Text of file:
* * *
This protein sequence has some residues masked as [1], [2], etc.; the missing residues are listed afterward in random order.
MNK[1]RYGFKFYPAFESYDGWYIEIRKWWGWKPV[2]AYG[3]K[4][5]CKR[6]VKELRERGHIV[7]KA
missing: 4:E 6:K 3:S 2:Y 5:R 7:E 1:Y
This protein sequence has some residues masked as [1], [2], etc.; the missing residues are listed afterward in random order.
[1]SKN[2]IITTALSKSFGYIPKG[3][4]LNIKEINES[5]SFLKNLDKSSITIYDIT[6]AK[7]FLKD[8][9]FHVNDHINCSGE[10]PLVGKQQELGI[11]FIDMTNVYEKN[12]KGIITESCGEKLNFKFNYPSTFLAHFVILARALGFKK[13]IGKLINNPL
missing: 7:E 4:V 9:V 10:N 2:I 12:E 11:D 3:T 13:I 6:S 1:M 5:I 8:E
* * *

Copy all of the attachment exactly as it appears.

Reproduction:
This protein sequence has some residues masked as [1], [2], etc.; the missing residues are listed afterward in random order.
MNK[1]RYGFKFYPAFESYDGWYIEIRKWWGWKPV[2]AYG[3]K[4][5]CKR[6]VKELRERGHIV[7]KA
missing: 4:E 6:K 3:S 2:Y 5:R 7:E 1:Y
This protein sequence has some residues masked as [1], [2], etc.; the missing residues are listed afterward in random order.
[1]SKN[2]IITTALSKSFGYIPKG[3][4]LNIKEINES[5]SFLKNLDKSSITIYDIT[6]AK[7]FLKD[8][9]FHVNDHINCSGE[10]PLVGKQQELGI[11]FIDMTNVYEKN[12]KGIITESCGEKLNFKFNYPSTFLAHFVILARALGFKK[13]IGKLINNPL
missing: 7:E 4:V 9:V 10:N 2:I 12:E 11:D 3:T 13:I 6:S 1:M 5:I 8:E